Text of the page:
Limits...
Half a Century Tales of Familial Hypercholesterolemia (FH) in Japan

View Article: PubMed Central - PubMed

ABSTRACT

Familial hypercholesterolemia (FH) is a disease characterized by a triad: elevated low-density lipoprotein (LDL) cholesterol, tendon xanthomas, and premature coronary heart disease. Thus, it can be considered as a model disease for hypercholesterolemia and atherosclerotic cardiovascular disease (ASCVD). For the diagnosis of hetero-FH, the detection of Achilles tendon xanthomas by palpation or on X-ray is an indispensable diagnostic skill in clinical lipidology. To prevent the under-diagnosis and under-treatment of FH, the diagnostic criteria should be more convenient and user-friendly. For a patient with cutaneous or tendon xanthomas, the probability of FH is very high; however, an absence of xanthoma does not rule out FH.

Brown and Goldstein elucidated the pathogenesis of FH by their work on LDL-receptor (LDL-R), for which they were awarded the Nobel Prize in 1985. In the 1950s, FH patients were divided into heterozygous (hetero-) and homozygous (homo-) FH, and diagnosing homo- and hetero-FH based on the phenotypic features of ASCVD or xanthomas frequently became difficult without the DNA analysis of FH genes. It is estimated that heterozygous mutations in the LDL-R or the proprotein convertase subtilisin/kexin type 9 (PCSK9) gene will be found at a combined frequency of 0.005, which corresponds to 1/199 people in the general population in Japan.

Statins and anti-PCSK9 monoclonal antibodies are highly specific and efficient drugs for treating hetero- or homo-FH patients. Most clinical studies have reported an amelioration of ASCVD using long-term statin therapy. Clinical results using anti-PCSK9 monoclonal antibodies will emerge in a few years. In homo-FH patients, mipomersen and lomitapide are expected to yield good results. It is important to sequentially unravel the unrecognized pathogenetic mechanisms of FH to reduce its under-recognition and develop new management strategies for it.

No MeSH data available.


The frequency of FH gene mutations in LDL-receptor and PCSK9 in Japan.
© Copyright Policy - open-access
Related In: Results  -  Collection

License
getmorefigures.php?uid=PMC5383536&req=5

Figure 9: The frequency of FH gene mutations in LDL-receptor and PCSK9 in Japan.

Mentions: FH caused by autosomal recessive hypercholesterolemia (ARH)13, 14) and signal-transducing adaptor family member 1 abnormality15) has also been reported. Similarly, the discovery of several other genes causing FH is anticipated. The frequencies of abnormalities in the FH-related genes identified till date in our laboratory are presented in Table 1 and Figs. 8 and 9.


Half a Century Tales of Familial Hypercholesterolemia (FH) in Japan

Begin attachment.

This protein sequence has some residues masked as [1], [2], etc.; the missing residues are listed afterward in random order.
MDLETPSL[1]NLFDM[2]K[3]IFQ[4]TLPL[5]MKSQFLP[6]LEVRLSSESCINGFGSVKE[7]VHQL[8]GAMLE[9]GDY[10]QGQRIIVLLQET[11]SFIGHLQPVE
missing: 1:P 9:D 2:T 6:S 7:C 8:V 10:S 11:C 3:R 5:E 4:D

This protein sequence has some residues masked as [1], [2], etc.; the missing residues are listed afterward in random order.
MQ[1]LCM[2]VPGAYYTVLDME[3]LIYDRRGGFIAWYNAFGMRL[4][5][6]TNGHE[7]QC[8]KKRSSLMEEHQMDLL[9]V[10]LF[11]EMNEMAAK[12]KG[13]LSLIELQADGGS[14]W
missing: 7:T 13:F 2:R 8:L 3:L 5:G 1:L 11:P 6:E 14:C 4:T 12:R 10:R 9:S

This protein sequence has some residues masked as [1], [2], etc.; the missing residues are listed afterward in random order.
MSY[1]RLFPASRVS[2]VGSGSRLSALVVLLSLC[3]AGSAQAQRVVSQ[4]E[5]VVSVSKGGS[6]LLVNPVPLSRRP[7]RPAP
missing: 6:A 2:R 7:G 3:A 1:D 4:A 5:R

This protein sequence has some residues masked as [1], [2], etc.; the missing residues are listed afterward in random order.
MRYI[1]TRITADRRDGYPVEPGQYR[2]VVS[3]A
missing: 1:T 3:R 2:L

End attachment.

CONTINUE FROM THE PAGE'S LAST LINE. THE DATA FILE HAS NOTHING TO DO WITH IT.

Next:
The frequency of FH gene mutations in LDL-receptor and PCSK9 in Japan.
© Copyright Policy - open-access
Related In: Results  -  Collection

License
Show All Figures
getmorefigures.php?uid=PMC5383536&req=5

Figure 9: The frequency of FH gene mutations in LDL-receptor and PCSK9 in Japan.
Mentions: FH caused by autosomal recessive hypercholesterolemia (ARH)13, 14) and signal-transducing adaptor family member 1 abnormality15) has also been reported. Similarly, the discovery of several other genes causing FH is anticipated. The frequencies of abnormalities in the FH-related genes identified till date in our laboratory are presented in Table 1 and Figs. 8 and 9.

View Article: PubMed Central - PubMed

ABSTRACT

Familial hypercholesterolemia (FH) is a disease characterized by a triad: elevated low-density lipoprotein (LDL) cholesterol, tendon xanthomas, and premature coronary heart disease. Thus, it can be considered as a model disease for hypercholesterolemia and atherosclerotic cardiovascular disease (ASCVD). For the diagnosis of hetero-FH, the detection of Achilles tendon xanthomas by palpation or on X-ray is an indispensable diagnostic skill in clinical lipidology. To prevent the under-diagnosis and under-treatment of FH, the diagnostic criteria should be more convenient and user-friendly. For a patient with cutaneous or tendon xanthomas, the probability of FH is very high; however, an absence of xanthoma does not rule out FH.

Brown and Goldstein elucidated the pathogenesis of FH by their work on LDL-receptor (LDL-R), for which they were awarded the Nobel Prize in 1985. In the 1950s, FH patients were divided into heterozygous (hetero-) and homozygous (homo-) FH, and diagnosing homo- and hetero-FH based on the phenotypic features of ASCVD or xanthomas frequently became difficult without the DNA analysis of FH genes. It is estimated that heterozygous mutations in the LDL-R or the proprotein convertase subtilisin/kexin type 9 (PCSK9) gene will be found at a combined frequency of 0.005, which corresponds to 1/199 people in the general population in Japan.

Statins and anti-PCSK9 monoclonal antibodies are highly specific and efficient drugs for treating hetero- or homo-FH patients. Most clinical studies have reported an amelioration of ASCVD using long-term statin therapy. Clinical results using anti-PCSK9 monoclonal antibodies will emerge in a few years. In homo-FH patients, mipomersen and lomitapide are expected to yield good results. It is important to sequentially unravel the unrecognized pathogenetic mechanisms of FH to reduce its under-recognition and develop new management strategies for it.

No MeSH data available.